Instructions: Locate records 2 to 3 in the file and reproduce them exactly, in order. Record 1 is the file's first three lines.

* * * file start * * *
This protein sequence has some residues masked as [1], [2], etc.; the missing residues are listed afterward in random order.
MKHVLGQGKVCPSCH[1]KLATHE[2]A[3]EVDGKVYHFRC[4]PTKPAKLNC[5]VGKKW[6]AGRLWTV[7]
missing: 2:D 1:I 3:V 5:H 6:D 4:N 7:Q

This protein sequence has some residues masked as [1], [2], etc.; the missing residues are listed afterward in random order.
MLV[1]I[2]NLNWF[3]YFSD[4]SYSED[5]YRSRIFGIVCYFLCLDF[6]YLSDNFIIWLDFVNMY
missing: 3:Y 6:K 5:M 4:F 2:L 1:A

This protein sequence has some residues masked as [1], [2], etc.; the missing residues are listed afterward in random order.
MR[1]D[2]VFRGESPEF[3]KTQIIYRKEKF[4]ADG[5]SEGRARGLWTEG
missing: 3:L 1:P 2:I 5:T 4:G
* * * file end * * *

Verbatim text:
This protein sequence has some residues masked as [1], [2], etc.; the missing residues are listed afterward in random order.
MLV[1]I[2]NLNWF[3]YFSD[4]SYSED[5]YRSRIFGIVCYFLCLDF[6]YLSDNFIIWLDFVNMY
missing: 3:Y 6:K 5:M 4:F 2:L 1:A

This protein sequence has some residues masked as [1], [2], etc.; the missing residues are listed afterward in random order.
MR[1]D[2]VFRGESPEF[3]KTQIIYRKEKF[4]ADG[5]SEGRARGLWTEG
missing: 3:L 1:P 2:I 5:T 4:G